John Abraham ranks according to ProFootballFocus.com, out of 73 defensive ends that play in the 4-3 defense
Comprehensive Ranking (Sacks x Hits x Pressures x Run Stop) – 4th (22.5 Rating)
Rushing the Passer – 7th (15.9 rating)
Stopping the Run – 8th (8.6 rating)
Sacks – Tied for 21st (5.5 sacks)
QB Hits – Tied for 14th (12 Hits)
QB Pressures – 2nd (39 Pressures)
Tackles – Tied for 20th (26 Tackles)
Even though Abraham didn’t have a ton of sacks, he ranked as one of the top 4-3 defensive ends in the NFL in terms of overall production, rushing the passer, stopping the run, and QB pressures.
Abraham had a record year only two years ago when he collared 16.5 sacks en route to the Falcons making the playoffs and finishing with an 11-5 record in 2008. The sacks didn’t come as much as he or fans would’ve liked, but he was right there many times and put pressure on opposing QB’s. The injury problems and inexperience from the defensive tackle position (Peria Jerry, Thomas Johnson, Vance Walker) led to Abraham not getting much help from the inside. Once again, the other defensive end position also saw very little production as well. Kroy Biermann showed progress, but didn’t take complete hold of the position and Jamaal Anderson gave very little help from the DE spot again. Coach Smith and the rest of the staff seem to be fine with Abraham doing his own personal workout regimen and missing OTA’s. They are, after all, voluntary workouts that are not required by the NFL. If the coaches don’t have a problem with it, why should we? Another good point is that Kroy Biermann and Lawrence Sidbury Jr. will get all the much needed extra snaps to see who will take over the other DE spot. Concerning leadership, Abraham has established himself as one of the core defensive leaders of this team and has been around longer than most anyone on that side of the ball.
Yes it is true that OTA’s are voluntary, but that misses the point. Abraham should want to be there. Tony Gonzalez is the best tight end to ever play the game and has a Hall of Fame bust waiting for him in Canton, Ohio and he’s there working on helping Matt Ryan, the younger players, and the team as a whole. Doesn’t it bother him when all of his other teammates and leaders of the team are there working together on priming for a deep playoff run? Abraham has always been a little suspect when it comes to locker room issues. This makes two years in a row that he has failed to show for OTA’s (at least so far this summer) and some fans have questioned his leadership in matters such as this.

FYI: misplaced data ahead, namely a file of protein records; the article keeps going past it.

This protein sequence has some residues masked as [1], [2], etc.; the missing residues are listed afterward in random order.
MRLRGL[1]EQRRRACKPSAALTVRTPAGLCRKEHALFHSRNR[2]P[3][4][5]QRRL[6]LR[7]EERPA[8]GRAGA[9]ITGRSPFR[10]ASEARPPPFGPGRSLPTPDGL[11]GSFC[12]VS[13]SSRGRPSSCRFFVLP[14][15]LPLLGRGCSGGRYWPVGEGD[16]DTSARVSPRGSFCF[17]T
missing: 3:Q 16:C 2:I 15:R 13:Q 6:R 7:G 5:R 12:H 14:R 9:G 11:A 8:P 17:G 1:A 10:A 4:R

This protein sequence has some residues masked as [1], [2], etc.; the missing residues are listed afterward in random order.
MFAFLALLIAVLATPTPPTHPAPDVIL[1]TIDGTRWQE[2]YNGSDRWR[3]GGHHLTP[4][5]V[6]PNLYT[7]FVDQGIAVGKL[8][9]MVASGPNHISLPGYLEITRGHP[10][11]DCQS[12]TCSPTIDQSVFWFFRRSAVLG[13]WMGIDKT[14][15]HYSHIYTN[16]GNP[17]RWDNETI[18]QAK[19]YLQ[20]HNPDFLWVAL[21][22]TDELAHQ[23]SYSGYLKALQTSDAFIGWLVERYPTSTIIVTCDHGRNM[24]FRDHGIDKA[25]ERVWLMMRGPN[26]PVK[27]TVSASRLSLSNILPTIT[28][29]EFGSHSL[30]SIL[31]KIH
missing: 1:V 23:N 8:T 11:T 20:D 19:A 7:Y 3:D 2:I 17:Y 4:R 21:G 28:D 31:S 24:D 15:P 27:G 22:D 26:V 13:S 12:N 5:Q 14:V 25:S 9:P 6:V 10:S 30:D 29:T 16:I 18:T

In a recent interview with AJC Falcons Staff Writer D. Orlando Ledbetter, Abraham came off as somewhat flippant and didn’t necessarily answer questions as a true leader might. He mentioned several times about what other teammates were not doing and brought up the issue of inexperience often. It may be overly critical and hypersensitive, but most fans want to hear more of what “I am going to do” as opposed to possibly blaming your teammates. The point is not necessarily that he is missing these voluntary activities, but why he’s missing them. A great leader should always want to be around to help their team get better, particularly the younger players. The Falcons defense is filled with a ton of young players (Lofton, DeCoud, Owens, Weatherspoon, Biermann, Sidbury Jr., etc.) that could use a team leader guiding them and helping them.
Special thanks to ProFootballFocus.com for comprehensive statistics
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